People v. Burnette

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[Crim. No. 2091. First Appellate District, Division One. September 27, 1939.]

THE PEOPLE, Respondent, v. HUSTON BURNETTE, Appellant.

COUNSEL

William F. Herron for Appellant.

Earl Warren, Attorney-General, and William F. Cleary, Deputy Attorney-General, for Respondent.

OPINION

Peters, P. J.

Appellant has appealed to this court from a judgment of conviction rendered against him in a criminal case. The trial court refused him a certificate of probable cause, Whereupon appellant petitioned this court for a writ [34 Cal. App. 2d 664] of supersedeas to stay the execution of the judgment pending the appeal.

[1] Although section 1243 of the Penal Code as amended in 1927 purports to place exclusive jurisdiction over the staying of executions in criminal cases in the trial court, it is now settled that the power of the appellate courts is inherent and plenary to issue writs or orders by which execution of criminal judgments will be stayed pending appeal. (In re Albori, 95 Cal. App. 42 [272 P. 42]; People v. Biescar, 95 Cal. App. 70 [272 P. 328]; In re Brahm, 98 Cal. App. 731 [277 P. 895].) [2] Under the rule of these cases the writ should issue in all cases where the appeal presents debatable questions on which there may be an honest difference of opinion, and will be refused only where the appeal is frivolous. (See, also, In re Adams, 81 Cal. 163 [22 P. 547].)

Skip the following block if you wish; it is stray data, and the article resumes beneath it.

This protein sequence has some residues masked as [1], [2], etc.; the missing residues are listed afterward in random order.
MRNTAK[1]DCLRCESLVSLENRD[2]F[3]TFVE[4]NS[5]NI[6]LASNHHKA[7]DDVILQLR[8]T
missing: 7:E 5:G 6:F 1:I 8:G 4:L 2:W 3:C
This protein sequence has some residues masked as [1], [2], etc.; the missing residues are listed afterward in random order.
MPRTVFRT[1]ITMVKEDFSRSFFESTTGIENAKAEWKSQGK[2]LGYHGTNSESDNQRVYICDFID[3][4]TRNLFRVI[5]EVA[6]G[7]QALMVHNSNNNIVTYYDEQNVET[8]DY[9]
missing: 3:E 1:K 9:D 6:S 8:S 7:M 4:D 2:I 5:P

[3] In the present case the appellant urges four main grounds for appeal:

Without now commenting on the merits of these contentions, an examination of the reporter's transcript demonstrates that the appeal is not frivolous. It follows that the petition for the writ of supersedeasto stay execution pending the appeal should be granted. The writ was ordered issued from the bench at the time this cause was on the calendar. This opinion is filed to conform with constitutional requirements.

Ward, J., and Goodell, J., pro tem., concurred.